Akol a father of five, appealed to UN agencies and other organizations to provide them with ox-plough in order to help increase food production.

“If we are provided with ox-ploughs, we will be able to increase the production and supply the entire country with food,” he says.

Akol has been able to save SSP 5 million he made from his produce.

Regina Adau, a member of Piantok Co-operative Group comprising of 30 members, says they reaped big from growing sorghum, groundnuts, and sesame.

“I bought five heads of cattle this year,” Adau a -mother of five says.

“I have a grown up son who is ready to get married. If he decides to get married today, I will pay his bride price with these cows,” she adds.

Adau was trained by FAO for two months on good agricultural practices.

“I really appreciate FAO for helping us and if they have other projects of this kind, let them help other farmers who didn’t benefit from this project,” she says.

Beneficiaries of FNS clearing farmlands in Marial Bai Payam on 16 July 2022 [Photo: Awan Achiek]

The FNS-REPRO programme in South Sudan is positively contributing to Sustainable Development Goals of No Poverty (SDG 1), Zero Hunger (SDG 2) and Life on Land (SDG 15) by taking an area-based approach and facilitating new networks and practices to tackle key challenges in strengthening the resilience of seeds systems in South Sudan.

World Concern FNS Field Assistant, Moses Akec Akot says beneficiaries produced 5 000kg of seeds be-tween 2021 and 2023.

World Concern is the implementing partner of FAO’s FNS-Repro project in Western Bahr el Ghazal State.

“Last year, these people produced a lot of sorghum and seeds. They produced and sold 2 000kg of seeds last year. This year, they produced 3 000kg,” Akot says.

He says FAO is also supporting agricultural cooperatives by connecting them with leading buyers of the seeds.

“In Jur River County this year, 400 beneficiaries were supported by FAO by connecting them with leading farmers who bought their seeds, especially in Majak Alel,” he says, adding, “These people will sup-ply the whole country with seeds in two years’ time.”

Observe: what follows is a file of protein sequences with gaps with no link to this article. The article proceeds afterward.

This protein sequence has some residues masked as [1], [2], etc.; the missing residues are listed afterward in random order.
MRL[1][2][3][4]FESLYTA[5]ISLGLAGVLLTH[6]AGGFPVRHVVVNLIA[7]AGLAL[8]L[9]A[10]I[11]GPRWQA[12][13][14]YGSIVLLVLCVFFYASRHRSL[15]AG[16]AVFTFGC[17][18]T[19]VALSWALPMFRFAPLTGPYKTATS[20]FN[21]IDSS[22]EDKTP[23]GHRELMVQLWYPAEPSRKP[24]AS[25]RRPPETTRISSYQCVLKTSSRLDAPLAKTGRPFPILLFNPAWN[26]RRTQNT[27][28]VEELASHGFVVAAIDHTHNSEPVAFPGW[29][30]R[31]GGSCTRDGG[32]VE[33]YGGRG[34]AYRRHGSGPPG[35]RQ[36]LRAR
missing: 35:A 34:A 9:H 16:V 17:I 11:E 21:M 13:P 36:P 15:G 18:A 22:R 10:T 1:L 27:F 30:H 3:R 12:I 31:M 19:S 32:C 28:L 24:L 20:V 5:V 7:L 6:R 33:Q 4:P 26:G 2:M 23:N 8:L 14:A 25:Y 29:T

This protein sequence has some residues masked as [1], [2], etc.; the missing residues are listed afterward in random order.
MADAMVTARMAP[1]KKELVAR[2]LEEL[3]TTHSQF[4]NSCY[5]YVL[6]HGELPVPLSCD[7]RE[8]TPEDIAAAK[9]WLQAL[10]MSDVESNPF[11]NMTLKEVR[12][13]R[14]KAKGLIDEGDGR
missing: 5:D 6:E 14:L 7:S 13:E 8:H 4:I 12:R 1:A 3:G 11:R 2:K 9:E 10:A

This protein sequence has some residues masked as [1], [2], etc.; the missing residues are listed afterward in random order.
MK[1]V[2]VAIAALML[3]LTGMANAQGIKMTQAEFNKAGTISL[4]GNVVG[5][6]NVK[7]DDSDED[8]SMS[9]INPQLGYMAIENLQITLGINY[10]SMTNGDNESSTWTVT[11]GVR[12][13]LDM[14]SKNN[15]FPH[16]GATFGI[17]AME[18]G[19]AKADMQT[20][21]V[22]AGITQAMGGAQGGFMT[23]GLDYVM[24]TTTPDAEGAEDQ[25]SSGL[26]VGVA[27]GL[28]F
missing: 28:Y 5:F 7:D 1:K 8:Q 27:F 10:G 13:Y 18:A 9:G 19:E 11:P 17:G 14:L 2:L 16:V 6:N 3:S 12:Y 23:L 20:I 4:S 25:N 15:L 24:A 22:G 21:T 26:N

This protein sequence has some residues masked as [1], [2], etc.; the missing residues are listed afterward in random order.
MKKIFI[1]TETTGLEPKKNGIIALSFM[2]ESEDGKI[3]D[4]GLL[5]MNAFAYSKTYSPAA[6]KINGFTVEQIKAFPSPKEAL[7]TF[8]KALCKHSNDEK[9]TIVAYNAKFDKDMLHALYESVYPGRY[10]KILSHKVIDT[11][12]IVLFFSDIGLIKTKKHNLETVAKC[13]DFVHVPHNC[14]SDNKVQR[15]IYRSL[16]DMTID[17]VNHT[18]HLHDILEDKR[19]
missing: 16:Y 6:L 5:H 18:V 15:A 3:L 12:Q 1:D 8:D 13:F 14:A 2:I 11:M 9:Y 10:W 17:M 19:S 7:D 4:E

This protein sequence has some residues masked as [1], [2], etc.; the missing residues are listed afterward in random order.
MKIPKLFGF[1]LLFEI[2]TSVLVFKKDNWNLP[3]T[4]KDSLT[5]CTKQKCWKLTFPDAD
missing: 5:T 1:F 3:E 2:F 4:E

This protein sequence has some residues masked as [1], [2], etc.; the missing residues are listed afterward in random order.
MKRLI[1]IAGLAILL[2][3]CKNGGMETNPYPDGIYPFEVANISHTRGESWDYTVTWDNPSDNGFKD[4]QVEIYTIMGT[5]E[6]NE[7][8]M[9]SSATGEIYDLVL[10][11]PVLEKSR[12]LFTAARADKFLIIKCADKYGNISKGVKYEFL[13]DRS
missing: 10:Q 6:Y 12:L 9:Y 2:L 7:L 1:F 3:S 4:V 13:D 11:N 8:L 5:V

Mimi Emilia Wanga, UN-FAO Seed Extension Assistant, says within FNS-Repro, they are targeting 3,000 beneficiaries in Wau County and 3,000 in Jur River County.

“First of all, we have what we call progressive farmers, those who can produce large quantities and also we chose some of the beneficiaries by looking at their levels of vulnerability,” Emilia says.

Based on consultations between the Dutch Ministry of Foreign Affairs, the Dutch Embassy in Juba, WUR and FAO, the selection of seeds as the central value chain for FNS-REPRO in South Sudan was confirmed at the end of 2019.

Thereafter, a team of experts from the Wageningen University and Research, Embassy of the Kingdom of The Netherlands, and the FAO Resilience Team for Eastern Africa Food and Nutrition Security Resilience visited South Sudan from 27 to 29 November 2019 to identity the key issues and way forward for developing the seed sector in South Sudan.

The team consulted a number of key stakeholders – that included Ministry of Agriculture and Food Security (MAFS), Seed Trade Association of South Sudan (STASS), Alliance for Green Revolution in Africa (AGRA) and a number of donors.

Priorities identified during scoping and consultation noted that about 85 percent of certified seed is being imported into the country, mostly by FAO and some by Non-Governmental Organizations (NGOs) for humanitarian interventions.

FAO is targeting to raise its local procurement from the current 15 percent to about 25 percent in the coming years.